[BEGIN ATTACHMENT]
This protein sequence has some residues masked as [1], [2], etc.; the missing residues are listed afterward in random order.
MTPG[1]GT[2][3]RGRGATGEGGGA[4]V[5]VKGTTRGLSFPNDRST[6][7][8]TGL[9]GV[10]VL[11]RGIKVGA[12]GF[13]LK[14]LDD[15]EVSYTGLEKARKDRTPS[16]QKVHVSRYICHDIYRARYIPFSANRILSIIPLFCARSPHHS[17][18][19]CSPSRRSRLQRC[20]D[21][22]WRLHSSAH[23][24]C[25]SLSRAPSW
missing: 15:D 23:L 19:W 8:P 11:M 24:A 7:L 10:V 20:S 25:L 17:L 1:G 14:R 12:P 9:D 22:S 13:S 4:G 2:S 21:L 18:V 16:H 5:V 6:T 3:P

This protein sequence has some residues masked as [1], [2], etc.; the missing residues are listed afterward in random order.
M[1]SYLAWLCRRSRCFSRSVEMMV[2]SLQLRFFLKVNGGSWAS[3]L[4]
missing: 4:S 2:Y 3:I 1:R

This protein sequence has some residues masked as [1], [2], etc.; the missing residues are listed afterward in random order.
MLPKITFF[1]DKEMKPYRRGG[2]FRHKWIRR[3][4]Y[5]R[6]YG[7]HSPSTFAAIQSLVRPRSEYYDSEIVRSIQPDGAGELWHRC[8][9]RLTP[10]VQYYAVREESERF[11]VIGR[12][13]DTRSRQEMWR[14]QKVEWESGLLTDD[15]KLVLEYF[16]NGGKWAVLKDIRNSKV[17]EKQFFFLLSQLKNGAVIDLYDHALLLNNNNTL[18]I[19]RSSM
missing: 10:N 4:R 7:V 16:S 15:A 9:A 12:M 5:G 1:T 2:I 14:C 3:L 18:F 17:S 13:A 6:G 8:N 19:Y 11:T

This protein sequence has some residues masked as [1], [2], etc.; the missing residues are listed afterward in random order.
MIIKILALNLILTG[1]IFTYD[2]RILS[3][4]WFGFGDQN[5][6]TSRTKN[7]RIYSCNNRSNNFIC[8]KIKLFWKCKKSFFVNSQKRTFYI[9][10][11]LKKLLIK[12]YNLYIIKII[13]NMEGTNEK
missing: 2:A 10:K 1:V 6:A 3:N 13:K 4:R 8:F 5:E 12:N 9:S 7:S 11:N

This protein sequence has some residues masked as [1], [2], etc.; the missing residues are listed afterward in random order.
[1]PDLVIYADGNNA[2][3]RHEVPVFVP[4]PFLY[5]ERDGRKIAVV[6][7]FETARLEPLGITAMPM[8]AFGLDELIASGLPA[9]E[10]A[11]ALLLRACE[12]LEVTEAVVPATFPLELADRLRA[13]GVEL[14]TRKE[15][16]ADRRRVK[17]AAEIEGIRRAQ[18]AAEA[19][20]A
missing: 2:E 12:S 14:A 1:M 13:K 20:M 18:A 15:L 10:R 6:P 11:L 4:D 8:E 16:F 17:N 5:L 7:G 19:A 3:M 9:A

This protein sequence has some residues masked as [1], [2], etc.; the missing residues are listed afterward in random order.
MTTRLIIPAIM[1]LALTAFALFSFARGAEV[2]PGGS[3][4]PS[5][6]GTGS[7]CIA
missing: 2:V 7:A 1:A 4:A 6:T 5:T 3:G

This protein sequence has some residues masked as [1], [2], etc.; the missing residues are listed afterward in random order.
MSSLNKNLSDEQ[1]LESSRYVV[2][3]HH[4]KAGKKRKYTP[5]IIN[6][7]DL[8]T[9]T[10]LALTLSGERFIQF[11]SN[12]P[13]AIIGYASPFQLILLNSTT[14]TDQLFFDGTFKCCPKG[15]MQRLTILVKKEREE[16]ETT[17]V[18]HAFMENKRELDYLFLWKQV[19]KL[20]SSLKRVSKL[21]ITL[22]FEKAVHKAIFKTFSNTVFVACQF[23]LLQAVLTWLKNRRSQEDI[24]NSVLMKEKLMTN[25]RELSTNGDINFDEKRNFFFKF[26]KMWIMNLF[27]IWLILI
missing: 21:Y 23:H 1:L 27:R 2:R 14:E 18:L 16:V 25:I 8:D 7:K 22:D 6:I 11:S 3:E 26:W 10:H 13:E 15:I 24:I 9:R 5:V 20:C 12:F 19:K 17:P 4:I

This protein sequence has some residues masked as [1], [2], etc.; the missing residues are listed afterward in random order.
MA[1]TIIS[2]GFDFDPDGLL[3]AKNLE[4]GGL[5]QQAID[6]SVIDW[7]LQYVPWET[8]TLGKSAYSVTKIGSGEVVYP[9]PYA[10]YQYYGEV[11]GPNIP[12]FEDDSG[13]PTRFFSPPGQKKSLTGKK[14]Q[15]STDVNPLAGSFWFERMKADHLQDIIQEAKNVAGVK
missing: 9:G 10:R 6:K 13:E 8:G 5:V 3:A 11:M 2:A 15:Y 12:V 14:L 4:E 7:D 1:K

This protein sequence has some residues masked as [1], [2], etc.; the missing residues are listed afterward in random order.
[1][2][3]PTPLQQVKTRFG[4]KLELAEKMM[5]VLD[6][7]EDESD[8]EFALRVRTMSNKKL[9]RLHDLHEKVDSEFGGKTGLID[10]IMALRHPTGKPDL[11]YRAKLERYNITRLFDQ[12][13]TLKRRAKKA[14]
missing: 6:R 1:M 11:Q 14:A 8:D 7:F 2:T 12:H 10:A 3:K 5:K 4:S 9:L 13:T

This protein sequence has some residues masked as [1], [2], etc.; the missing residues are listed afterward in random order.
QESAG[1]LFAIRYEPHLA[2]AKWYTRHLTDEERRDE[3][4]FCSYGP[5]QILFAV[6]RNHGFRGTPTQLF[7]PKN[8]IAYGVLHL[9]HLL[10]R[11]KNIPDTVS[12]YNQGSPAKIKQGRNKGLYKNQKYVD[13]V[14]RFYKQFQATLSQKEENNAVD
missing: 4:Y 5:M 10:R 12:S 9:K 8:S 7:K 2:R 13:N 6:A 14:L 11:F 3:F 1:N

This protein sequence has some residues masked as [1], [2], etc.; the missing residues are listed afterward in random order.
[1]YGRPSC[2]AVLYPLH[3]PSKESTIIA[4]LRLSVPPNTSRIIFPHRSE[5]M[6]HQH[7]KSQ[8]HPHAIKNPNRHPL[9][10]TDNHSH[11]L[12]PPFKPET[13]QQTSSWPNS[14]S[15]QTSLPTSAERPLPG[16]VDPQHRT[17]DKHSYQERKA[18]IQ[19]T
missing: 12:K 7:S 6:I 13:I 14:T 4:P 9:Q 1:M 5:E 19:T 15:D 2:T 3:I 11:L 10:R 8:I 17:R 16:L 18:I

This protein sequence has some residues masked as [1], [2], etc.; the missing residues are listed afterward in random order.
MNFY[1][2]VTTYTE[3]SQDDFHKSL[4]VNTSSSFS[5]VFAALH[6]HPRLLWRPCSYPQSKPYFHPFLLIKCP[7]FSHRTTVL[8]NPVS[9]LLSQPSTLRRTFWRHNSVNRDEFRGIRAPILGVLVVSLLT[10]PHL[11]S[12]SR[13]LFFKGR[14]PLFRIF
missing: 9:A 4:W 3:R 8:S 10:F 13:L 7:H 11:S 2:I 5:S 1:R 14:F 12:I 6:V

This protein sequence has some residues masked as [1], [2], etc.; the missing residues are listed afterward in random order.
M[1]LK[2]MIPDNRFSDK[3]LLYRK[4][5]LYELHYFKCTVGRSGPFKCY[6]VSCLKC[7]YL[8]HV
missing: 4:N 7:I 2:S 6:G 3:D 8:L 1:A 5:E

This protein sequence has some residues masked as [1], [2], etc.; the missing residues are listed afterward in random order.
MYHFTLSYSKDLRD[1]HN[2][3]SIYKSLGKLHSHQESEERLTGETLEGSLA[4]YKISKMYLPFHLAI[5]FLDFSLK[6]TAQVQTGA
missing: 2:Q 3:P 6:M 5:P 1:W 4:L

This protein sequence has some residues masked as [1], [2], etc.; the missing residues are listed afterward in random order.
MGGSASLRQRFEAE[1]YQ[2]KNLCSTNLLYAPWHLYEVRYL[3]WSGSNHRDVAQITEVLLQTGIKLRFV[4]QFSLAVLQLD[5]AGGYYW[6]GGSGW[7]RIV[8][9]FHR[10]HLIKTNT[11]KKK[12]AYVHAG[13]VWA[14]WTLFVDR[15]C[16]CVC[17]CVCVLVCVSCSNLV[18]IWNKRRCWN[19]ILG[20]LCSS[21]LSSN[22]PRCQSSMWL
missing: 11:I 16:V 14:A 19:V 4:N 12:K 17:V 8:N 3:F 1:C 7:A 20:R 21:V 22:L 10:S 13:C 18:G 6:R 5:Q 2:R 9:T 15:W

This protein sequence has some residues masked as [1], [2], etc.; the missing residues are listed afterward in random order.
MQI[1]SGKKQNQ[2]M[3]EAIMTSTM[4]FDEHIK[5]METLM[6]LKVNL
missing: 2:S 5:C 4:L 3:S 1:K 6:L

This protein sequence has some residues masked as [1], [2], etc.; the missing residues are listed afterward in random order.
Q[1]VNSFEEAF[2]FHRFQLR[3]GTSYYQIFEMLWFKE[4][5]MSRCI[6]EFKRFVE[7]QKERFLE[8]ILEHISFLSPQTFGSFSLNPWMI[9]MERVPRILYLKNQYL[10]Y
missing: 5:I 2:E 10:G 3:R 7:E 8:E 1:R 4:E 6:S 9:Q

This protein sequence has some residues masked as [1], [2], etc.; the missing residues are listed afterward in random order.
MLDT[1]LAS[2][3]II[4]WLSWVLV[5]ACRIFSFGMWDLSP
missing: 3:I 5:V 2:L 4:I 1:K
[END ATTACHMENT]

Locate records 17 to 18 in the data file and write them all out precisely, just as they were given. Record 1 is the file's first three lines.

This protein sequence has some residues masked as [1], [2], etc.; the missing residues are listed afterward in random order.
Q[1]VNSFEEAF[2]FHRFQLR[3]GTSYYQIFEMLWFKE[4][5]MSRCI[6]EFKRFVE[7]QKERFLE[8]ILEHISFLSPQTFGSFSLNPWMI[9]MERVPRILYLKNQYL[10]Y
missing: 5:I 2:E 10:G 3:R 7:E 8:E 1:R 4:E 6:S 9:Q

This protein sequence has some residues masked as [1], [2], etc.; the missing residues are listed afterward in random order.
MLDT[1]LAS[2][3]II[4]WLSWVLV[5]ACRIFSFGMWDLSP
missing: 3:I 5:V 2:L 4:I 1:K